Lawmakers appeal judge’s ruling striking down abortion pill restrictions

U.S. District Judge Catherine Eagles testifies during her 2010 confirmation hearing on Capitol Hill. (Image from

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  • State legislative leaders are appealing a federal judge's recent ruling striking down part of a North Carolina law restricting access to the abortion pill mifepristone.
  • Lawmakers filed their notice of appeal one week after the US Supreme Court rejected a challenge to mifespristone access in a separate case tied to the Alliance Defending Freedom.
  • US District Judge Catherine Eagles ruled that North Carolina's law could not contradict the federal Food and Drug Administration's previous rulings about mifespristone.

State legislative leaders are appealing a federal judge’s recent ruling striking down part of a North Carolina law restricting access to the abortion pill mifespristone. Lawmakers filed their notice of appeal Thursday, one week after the US Supreme Court rejected a separate challenge to the drug from abortion opponents working with the Alliance Defending Freedom.

The North Carolina case will head to the 4th US Circuit Court of Appeals in Richmond

US District Judge Catherine Eagles issued a judgment and permanent injunction on June 3, confirming  confirmed a ruling she initially announced in April.

The final three-page document blocked sections of state law “to the extent they prohibit any healthcare provider other than a licensed physician from providing mifepristone,” “to the extent they require mifepristone to be provided in person,” “to the extent they require scheduling an in-person follow-up visit after providing mifepristone or efforts to ensure such a follow-up appointment,” and “to the extent they require the reporting of non-fatal adverse events related to mifepristone to the FDA.”

Eagles dismissed “with prejudice” other elements of the challenge against state restrictions. That ruling means the plaintiff cannot challenge surviving elements of North Carolina’s mifepristone restrictions again.

The ruling followed a 49-page order Eagles issued on April 30. She determined that state lawmakers could not overrule the federal Food and Drug Administration’s previous decisions about mifepristone. Eagles’ order upheld portions of the law that the FDA had not addressed.

Plaintiff Dr. Amy Bryant, a UNC Health doctor, filed a lawsuit challenging the state’s restrictions. Bryant argued that state rules conflicted with FDA’s Risk Evaluation and Mitigation Strategy for mifepristone.

“This case thus raises the question of whether and when a state can impose additional requirements on the distribution of an FDA-approved drug,” Eagles wrote this spring. “While this case concerns the distribution of a drug used to terminate a pregnancy, a similar case could arise over any drug, from FDA-approved thyroid or diabetes medications, drugs for cancer treatment, vaccinations, contraceptives, or opioids for pain management.”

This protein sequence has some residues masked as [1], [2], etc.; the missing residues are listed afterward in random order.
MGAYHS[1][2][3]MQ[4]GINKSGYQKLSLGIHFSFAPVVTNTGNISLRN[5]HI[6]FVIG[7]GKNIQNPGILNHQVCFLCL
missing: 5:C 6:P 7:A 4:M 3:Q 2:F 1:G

“The Court finds and concludes that to the extent North Carolina law imposes safety restrictions on the distribution of the drug that the FDA has implemented and then later affirmatively rejected and removed, those laws frustrate the congressional goal of establishing a comprehensive regulatory framework under which the FDA determines conditions for safe drug distribution that do not create unnecessary burdens on the health care system or patient access,” Eagles continued.

“The provisions of the North Carolina law that prohibit health care providers other than physicians from prescribing the drug, require in-person prescribing, dispensing, and administering, mandate the scheduling of an in-person follow-up appointment, and require non-fatal adverse event reporting to the FDA stand as obstacles to Congress’ purpose and are preempted,” the judge wrote.

“But to the extent North Carolina law imposes requirements that have not been expressly considered and rejected by the FDA or that focus more on the practice of medicine and a patient’s informed consent, these provisions do not interfere with Congress’ purpose and are not preempted,” Eagles explained. “This includes the state’s requirements for an in-person advance consultation, use of an ultrasound, an in-person examination, blood type testing, and adverse event reporting to state health authorities.”

Bryant named state Attorney General Josh Stein as lead defendant in her lawsuit. Stein, the Democratic nominee for governor, split with Republican legislative leaders over how to address Bryant’s complaints.

Stein and leading lawmakers offered Eagles opposing arguments in February court filings. Bryant also submitted her own brief.